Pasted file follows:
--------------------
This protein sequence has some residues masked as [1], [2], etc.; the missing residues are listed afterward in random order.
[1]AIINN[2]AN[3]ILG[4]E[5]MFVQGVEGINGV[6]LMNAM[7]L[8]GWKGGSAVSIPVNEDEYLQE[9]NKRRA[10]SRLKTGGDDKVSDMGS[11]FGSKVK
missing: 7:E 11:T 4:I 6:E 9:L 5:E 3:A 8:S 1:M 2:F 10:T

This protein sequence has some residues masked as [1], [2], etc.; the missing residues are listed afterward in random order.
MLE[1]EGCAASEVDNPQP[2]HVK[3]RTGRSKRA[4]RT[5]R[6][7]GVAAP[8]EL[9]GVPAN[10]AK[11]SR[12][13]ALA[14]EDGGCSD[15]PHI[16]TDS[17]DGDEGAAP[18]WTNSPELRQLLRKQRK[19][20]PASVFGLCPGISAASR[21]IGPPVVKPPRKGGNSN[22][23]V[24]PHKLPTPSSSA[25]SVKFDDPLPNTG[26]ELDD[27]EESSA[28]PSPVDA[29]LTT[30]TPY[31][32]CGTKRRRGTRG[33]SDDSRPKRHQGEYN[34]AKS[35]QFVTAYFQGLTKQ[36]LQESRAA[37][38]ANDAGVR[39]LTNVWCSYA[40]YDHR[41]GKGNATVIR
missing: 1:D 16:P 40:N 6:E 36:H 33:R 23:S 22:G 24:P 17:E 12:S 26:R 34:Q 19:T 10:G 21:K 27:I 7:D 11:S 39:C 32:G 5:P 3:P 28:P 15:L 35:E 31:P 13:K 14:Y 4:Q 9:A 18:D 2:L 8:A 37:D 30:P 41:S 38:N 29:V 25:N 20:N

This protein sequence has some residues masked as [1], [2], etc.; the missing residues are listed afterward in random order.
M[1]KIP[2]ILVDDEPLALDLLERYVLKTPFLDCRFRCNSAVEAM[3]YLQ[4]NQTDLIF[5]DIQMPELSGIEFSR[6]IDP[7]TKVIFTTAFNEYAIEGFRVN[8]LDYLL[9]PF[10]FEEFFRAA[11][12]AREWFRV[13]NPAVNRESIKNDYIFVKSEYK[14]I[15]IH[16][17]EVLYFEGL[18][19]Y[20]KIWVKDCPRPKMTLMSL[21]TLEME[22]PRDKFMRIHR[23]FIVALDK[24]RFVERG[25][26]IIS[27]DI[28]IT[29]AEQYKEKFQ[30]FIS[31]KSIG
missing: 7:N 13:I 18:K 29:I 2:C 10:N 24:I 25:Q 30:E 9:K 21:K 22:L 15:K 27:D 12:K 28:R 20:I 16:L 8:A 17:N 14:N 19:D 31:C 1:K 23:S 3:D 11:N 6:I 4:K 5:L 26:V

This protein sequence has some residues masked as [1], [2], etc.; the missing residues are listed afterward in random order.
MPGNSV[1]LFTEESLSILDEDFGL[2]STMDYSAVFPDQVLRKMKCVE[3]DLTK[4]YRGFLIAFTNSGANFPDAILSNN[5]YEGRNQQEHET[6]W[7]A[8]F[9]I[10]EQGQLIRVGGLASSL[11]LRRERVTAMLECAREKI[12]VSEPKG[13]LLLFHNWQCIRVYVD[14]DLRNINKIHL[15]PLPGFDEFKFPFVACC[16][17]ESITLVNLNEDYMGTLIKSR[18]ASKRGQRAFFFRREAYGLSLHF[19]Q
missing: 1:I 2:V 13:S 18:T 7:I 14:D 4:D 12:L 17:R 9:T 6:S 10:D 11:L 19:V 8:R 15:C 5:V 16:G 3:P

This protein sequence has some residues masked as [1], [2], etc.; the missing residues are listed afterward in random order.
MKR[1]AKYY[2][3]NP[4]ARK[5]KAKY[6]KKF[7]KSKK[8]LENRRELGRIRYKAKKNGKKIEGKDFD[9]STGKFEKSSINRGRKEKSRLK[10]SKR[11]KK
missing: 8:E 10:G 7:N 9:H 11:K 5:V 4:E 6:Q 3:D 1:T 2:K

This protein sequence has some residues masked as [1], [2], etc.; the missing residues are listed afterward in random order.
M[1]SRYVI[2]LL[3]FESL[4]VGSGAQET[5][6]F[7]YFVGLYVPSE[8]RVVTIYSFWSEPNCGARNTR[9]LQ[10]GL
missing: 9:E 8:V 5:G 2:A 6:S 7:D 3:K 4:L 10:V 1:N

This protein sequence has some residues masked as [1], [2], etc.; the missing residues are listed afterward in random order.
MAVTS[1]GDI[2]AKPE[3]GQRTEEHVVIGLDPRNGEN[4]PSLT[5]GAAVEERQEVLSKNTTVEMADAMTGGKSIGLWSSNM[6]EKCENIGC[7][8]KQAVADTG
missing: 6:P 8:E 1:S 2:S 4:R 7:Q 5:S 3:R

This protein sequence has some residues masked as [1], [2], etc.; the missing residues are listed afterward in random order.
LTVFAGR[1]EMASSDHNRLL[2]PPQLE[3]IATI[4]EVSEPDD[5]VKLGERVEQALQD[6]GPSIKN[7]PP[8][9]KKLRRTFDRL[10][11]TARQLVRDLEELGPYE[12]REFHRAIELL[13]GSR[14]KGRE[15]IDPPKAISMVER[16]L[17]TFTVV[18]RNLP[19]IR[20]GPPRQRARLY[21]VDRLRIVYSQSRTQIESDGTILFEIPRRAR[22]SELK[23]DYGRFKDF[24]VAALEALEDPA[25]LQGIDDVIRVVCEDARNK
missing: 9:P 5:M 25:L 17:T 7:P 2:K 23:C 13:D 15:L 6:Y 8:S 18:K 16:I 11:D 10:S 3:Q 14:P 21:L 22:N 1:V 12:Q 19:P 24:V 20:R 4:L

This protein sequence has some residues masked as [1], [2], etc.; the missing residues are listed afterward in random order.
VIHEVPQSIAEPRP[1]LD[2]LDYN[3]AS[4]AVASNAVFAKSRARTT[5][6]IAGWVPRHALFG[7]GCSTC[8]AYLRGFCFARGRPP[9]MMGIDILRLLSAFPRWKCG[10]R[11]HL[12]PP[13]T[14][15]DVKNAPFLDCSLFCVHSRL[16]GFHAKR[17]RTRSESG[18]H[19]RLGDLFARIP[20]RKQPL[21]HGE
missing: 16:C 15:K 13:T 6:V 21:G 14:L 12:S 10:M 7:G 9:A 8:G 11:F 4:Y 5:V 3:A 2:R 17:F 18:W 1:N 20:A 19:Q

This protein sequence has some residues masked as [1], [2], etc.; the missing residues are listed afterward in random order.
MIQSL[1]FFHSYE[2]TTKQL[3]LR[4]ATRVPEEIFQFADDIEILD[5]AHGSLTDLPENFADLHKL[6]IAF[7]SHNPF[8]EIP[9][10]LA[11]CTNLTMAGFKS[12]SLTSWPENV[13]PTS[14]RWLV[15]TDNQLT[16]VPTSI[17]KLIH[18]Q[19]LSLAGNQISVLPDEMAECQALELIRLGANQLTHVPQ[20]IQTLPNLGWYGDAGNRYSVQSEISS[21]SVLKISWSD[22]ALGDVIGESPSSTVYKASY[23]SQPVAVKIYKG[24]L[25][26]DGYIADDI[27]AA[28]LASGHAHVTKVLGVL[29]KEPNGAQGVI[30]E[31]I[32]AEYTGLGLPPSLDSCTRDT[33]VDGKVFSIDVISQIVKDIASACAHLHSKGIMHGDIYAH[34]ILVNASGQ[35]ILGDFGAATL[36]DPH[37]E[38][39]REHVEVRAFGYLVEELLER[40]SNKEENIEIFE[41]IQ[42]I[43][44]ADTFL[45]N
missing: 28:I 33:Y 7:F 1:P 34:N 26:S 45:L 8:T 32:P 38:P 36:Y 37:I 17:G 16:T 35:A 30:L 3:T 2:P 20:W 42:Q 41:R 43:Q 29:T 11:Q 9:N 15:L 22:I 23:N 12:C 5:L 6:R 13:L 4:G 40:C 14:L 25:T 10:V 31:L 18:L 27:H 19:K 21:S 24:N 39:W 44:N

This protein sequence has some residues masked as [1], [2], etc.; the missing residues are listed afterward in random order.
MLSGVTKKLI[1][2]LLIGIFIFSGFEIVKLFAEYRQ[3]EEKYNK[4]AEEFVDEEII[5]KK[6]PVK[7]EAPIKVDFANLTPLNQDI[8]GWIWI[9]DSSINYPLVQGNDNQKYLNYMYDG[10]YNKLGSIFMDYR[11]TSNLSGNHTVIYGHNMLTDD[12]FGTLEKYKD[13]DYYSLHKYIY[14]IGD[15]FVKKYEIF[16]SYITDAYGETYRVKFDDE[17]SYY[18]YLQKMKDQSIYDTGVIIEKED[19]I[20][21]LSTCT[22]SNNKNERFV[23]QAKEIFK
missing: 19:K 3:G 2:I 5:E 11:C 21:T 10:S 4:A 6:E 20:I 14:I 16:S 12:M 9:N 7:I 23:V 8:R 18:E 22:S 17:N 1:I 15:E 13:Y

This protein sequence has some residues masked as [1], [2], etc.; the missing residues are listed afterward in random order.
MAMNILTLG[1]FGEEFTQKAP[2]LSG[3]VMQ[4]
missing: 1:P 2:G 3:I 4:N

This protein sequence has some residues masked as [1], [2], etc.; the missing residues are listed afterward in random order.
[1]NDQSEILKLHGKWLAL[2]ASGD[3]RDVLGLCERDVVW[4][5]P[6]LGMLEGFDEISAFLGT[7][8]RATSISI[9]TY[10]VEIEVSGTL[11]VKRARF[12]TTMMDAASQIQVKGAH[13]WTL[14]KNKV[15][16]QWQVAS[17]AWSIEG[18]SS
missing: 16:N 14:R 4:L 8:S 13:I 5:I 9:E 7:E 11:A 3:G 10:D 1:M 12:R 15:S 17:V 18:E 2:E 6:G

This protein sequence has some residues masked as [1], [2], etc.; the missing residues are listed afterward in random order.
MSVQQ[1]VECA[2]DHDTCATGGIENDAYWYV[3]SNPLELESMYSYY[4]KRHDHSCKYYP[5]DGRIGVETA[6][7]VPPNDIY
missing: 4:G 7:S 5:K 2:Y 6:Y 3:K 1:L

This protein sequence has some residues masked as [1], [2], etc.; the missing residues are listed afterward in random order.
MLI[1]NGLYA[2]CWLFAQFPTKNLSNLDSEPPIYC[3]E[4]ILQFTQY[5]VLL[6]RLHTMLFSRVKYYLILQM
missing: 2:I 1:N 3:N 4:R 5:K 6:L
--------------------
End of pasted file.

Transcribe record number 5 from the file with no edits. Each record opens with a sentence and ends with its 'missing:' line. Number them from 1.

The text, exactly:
This protein sequence has some residues masked as [1], [2], etc.; the missing residues are listed afterward in random order.
MKR[1]AKYY[2][3]NP[4]ARK[5]KAKY[6]KKF[7]KSKK[8]LENRRELGRIRYKAKKNGKKIEGKDFD[9]STGKFEKSSINRGRKEKSRLK[10]SKR[11]KK
missing: 8:E 10:G 7:N 9:H 11:K 5:V 4:E 6:Q 3:D 1:T 2:K